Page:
First, it may simply be trying to keep paying customers happy.  The twin cities area, where Hamline is, has a large Muslim population.  I could see the short-term calculation in trying not to upset the local Muslim community.  The professor is an adjunct, so the university can claim that she wasn’t “fired,” she was just “non-renewed.”  For all practical purposes, they’re the same thing, but the legal fiction serves a purpose.  If Hamline is facing enrollment-driven financial issues – I don’t know if it is, but it’s at least plausible – then I could see defaulting to the assumption that the customer is always right.  It’s not a good idea, but I can see how it could get there.


Second, the university may have equated showing the painting with using a racial slur in class.  If that’s true, then I can give partial credit for at least trying to look at some higher principle.  There too, though, there’s a meaningful difference between a professor directing a slur at a student – obviously a termination offense – and a professor assigning a historical source document in which the slur occurs.  History is messy, and standards for ideas and language change over time.  Racism, sexism, and all manner of bias are part of the historical record; finding them objectionable doesn’t make them go away.  Confronting the issues requires, well, confronting the issues.  What the professor did here is analogous to assigning a primary text with some ugliness in it, as opposed to directing a slur at a student.  As such, it deserves protection.


Third, it may have thought in terms of groups, rather than principles.  To my mind, this is the most disturbing rationale by far.  Academe has neither guns nor money; what it has is moral force.  Lose that, and it has nothing at all.  The language in the president’s public statement – the university is “under attack from forces outside our campus” – suggests a siege mentality in which group loyalty can easily trump principle.  (I’d also like a definition of “forces” as the word is used here.  It’s a revealing choice.)  Attacking a bad decision is not attacking an institution; if anything, it’s defending the institution against an impulsive mistake.  This would be an excellent time for the leadership to rediscover principle.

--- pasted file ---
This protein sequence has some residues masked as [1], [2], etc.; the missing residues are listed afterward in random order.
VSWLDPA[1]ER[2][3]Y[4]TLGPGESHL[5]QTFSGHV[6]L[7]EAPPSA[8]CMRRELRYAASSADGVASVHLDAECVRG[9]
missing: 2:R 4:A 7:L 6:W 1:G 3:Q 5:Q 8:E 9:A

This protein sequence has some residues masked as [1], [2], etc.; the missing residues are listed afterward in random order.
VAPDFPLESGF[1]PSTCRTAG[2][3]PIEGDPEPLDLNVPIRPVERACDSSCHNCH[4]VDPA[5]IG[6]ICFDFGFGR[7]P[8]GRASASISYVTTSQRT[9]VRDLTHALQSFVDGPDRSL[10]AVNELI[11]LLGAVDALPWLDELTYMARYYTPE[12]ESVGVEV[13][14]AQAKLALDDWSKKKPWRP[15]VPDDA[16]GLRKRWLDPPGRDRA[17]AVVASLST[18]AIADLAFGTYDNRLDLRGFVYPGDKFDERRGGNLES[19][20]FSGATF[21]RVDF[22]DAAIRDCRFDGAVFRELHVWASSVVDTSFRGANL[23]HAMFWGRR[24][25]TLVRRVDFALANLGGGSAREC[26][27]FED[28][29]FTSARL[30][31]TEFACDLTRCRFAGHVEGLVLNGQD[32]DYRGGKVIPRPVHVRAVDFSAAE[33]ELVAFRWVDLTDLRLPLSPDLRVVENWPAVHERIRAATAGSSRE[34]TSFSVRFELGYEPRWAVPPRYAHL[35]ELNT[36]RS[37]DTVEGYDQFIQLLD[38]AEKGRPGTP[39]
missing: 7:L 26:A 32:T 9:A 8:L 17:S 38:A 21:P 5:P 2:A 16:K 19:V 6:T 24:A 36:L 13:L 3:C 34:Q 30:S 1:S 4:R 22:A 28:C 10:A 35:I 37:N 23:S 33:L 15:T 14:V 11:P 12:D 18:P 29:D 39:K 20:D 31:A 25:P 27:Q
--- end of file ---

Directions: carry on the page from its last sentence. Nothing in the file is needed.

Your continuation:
To be fair, Hamline’s position may be a blend of all three of those ideas.  Knee-jerk group solidarity combined with a bad metaphor and fear of alienating a community could add up to a bad decision, especially if it’s made quickly.  I’ve been in rooms where similar conversations have happened, and have had to go out of my way to prevent similar mistakes.


One of the hardest tasks for a leader is to address a mistake.  Some people have it in them to step up, own it, and apologize.  Some just don’t, though.  If that’s the case here, but they don’t want to go down with the ship, I’d suggest a face-saving escape: after a VERY short “investigation,” announce that new facts have surfaced that place the incident in a new light.  In light of the new evidence, reverse course.  Yes, it would lead to an awkward moment, but nowhere near as awkward as possible loss of accreditation for failure to protect academic freedom.


I’ve been on the receiving end of complaints from aggrieved students and community members about the perceived political bias of faculty members.  It happens.  You have to take the long view; if I cave to this one, what about the next one, and the next one after that?  You need principles that matter.  Without them, the battles will never end.  There will always be another complaint.